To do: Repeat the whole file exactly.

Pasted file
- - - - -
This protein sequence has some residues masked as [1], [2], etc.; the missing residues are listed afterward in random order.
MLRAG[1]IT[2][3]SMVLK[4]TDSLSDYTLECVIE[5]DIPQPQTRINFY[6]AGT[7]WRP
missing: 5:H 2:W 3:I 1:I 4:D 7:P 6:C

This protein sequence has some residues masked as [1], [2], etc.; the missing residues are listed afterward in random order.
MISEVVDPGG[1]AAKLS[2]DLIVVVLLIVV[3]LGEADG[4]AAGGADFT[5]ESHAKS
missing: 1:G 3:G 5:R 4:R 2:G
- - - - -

This protein sequence has some residues masked as [1], [2], etc.; the missing residues are listed afterward in random order.
MLRAG[1]IT[2][3]SMVLK[4]TDSLSDYTLECVIE[5]DIPQPQTRINFY[6]AGT[7]WRP
missing: 5:H 2:W 3:I 1:I 4:D 7:P 6:C

This protein sequence has some residues masked as [1], [2], etc.; the missing residues are listed afterward in random order.
MISEVVDPGG[1]AAKLS[2]DLIVVVLLIVV[3]LGEADG[4]AAGGADFT[5]ESHAKS
missing: 1:G 3:G 5:R 4:R 2:G